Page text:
In addition to offering support, the GP needs to check with the woman if it is safe for her and her children, if she has any, to return home.

A more detailed risk assessment will include questions about escalation of abuse, the content of threats, direct and indirect abuse to the children.

The greatest risk of serious assault or murder is at the time the woman is leaving or thinking about leaving.

Writing down what your patient tells you about partner violence is an important aspect of management. It shows that you believe the woman and take violence seriously.

Your records may be critical in helping her access legal rights. Your duty of care may be examined after a domestic homicide review or required by the Domestic Violence, Crime and Victims Act 2004. Many housing agencies will accept a woman's application to be re-housed in a safe area if she can produce evidence from a health professional.


Records should ideally:

  • be made in an interview with the woman alone
  • include responses to questions
  • use the woman's own words when possible
  • briefly describe the nature of abuse and injuries sustained
  • include a detailed physical record, including sketches of injury sites on a body map or photographs scanned into the medical record
  • record and, if possible, keep any damaged, torn or stained clothing
  • include dates and times of incidents, if known
  • describe the client's psychological state, without interpretation/judgments
  • document behaviour of spouse, including spontaneous disclosures that may indicate abuse (but do not interview him)
  • note facts (including observations) rather than assumptions
  • record your action (e.g. information provided, referral to domestic violence service).

Domestic violence services
The needs of women experiencing partner violence are complex, ranging from the non-judgmental support that GPs can provide, to legal, financial, housing and safety needs.

Clinicians can offer referral for expert support and domestic violence advocacy, which can reduce abuse and increase social support and quality of life. Information about local domestic violence services is available from the Women's Aid Federation.

Specialist advocacy services are also starting to address IPV in heterosexual males and in gay and lesbian relationships.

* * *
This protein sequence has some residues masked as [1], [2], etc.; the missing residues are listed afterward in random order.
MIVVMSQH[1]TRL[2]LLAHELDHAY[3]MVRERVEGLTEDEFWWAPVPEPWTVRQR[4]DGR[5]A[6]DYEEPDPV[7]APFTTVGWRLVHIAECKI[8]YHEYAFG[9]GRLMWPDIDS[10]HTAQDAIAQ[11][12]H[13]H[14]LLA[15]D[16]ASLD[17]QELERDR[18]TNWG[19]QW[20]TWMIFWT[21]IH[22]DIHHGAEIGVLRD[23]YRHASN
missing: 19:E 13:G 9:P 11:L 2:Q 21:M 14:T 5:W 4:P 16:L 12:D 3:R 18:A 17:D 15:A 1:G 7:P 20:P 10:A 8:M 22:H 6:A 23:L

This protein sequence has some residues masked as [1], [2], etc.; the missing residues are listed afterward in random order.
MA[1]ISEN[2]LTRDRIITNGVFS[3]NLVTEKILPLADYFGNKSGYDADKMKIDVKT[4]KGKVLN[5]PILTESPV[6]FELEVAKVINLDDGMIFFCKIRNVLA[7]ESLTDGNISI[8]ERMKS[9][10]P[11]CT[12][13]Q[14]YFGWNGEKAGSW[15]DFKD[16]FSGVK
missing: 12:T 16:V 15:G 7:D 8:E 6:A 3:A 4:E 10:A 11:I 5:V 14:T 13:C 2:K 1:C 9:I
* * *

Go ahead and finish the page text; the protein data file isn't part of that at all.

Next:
A safe and effective response from general practice ultimately will require training of practice teams and the commissioning of advocacy services by PCTs. We are currently conducting a randomised controlled trial of a training and support programme, primary care Identification and Referral to Improve Safety of women experiencing partner violence (IRIS), at practices in two PCTs, which we hope will provide an evidence base for commissioning.

Child protection
Under the Adoption and Children Act 2002, living with and witnessing domestic violence is a source of 'significant harm' for children. However, there is no assumption that an automatic referral to social services should be made if domestic violence is disclosed.

If child protection procedures need to be followed, try to obtain the consent of the non-abusive parent. Women are often worried that any disclosure could lead to removal of the children. You might offer reassurance that you can report positive aspects of the non-abusive parent's care.

While the interests of the child are paramount, and initiating procedures does not depend on parental consent, women who experience domestic violence are rarely 'bad' parents. Never blame a woman for failing to protect her children - it is the abuser's violence that puts them at risk.

The most effective form of child protection is to empower and support the mother to make herself and her children safe.

  • Professor Feder is professor of primary health care at the University of Bristol
  • For further information or to become involved with the IRIS trial, contact Professor Feder at

1. Hegarty K, Taft A, Feder G. Violence between intimate partners: working with the whole family. BMJ 2008; 337:a839.